All Quiet on the Western Front

Why does it distress Paul to watch the Russian prisoners?

all quiet on the western front

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It is strange to see these enemies of ours so close up. They have faces that make one think-honest peasant faces, broad foreheads, broad noses, broad mouths, broad hands, and thick hair. They ought to be put to threshing, reaping, and apple picking. They look just as kindly as our own peasants in Friesland.

It is distressing to watch their movements, to see them begging for something to eat. They are all rather feeble, for they only get enough nourishment to keep them from starving. Ourselves we have not had sufficient to eat for long enough. They have dysentery; furtively many of them display the blood-stained tails of their shirts. Their backs, their necks are bent, their knees sag, their heads droop as they stretch out their hands and beg in the few words of German that they know--beg with those soft, deep, musical voices, that are like warm stoves and cosy rooms at home.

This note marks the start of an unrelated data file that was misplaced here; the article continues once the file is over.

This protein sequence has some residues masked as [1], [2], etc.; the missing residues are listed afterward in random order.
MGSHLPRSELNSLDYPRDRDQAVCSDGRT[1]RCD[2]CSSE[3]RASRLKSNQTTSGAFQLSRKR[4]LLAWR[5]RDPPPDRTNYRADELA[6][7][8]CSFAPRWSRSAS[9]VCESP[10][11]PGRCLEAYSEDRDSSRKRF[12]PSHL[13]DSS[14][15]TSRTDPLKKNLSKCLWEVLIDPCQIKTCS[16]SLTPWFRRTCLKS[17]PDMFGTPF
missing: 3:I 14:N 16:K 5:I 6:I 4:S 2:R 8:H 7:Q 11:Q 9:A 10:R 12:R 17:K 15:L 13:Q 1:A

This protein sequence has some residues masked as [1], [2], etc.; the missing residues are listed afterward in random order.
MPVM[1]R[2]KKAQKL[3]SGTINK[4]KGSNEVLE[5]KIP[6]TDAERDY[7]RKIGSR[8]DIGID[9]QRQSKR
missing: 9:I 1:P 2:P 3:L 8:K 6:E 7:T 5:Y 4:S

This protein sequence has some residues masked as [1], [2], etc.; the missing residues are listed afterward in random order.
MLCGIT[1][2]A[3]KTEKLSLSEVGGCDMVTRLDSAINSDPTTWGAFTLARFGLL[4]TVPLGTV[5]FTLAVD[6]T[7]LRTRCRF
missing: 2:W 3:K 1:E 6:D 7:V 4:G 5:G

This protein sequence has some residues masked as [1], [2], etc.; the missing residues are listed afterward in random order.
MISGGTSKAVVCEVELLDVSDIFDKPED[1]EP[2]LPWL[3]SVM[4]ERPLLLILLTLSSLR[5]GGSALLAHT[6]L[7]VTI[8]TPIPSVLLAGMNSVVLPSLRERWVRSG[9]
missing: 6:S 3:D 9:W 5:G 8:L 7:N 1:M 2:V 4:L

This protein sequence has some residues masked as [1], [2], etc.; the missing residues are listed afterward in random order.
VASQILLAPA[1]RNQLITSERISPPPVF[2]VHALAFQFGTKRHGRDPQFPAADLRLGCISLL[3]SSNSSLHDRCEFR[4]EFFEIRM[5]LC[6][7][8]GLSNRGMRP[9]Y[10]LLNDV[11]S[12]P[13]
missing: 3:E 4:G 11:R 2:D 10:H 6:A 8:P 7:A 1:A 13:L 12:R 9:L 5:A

Some men there are who give them a kick, so that they fall over;--but those are not many. The majority do nothing to them, just ignore them. Occasionally, when they are too grovelling, it makes a man mad and then he kicks them. If only they would not look at one so--What great misery can be in two such small spots, no bigger than a man's thumb--in their eyes!


All Quiet on the Western Front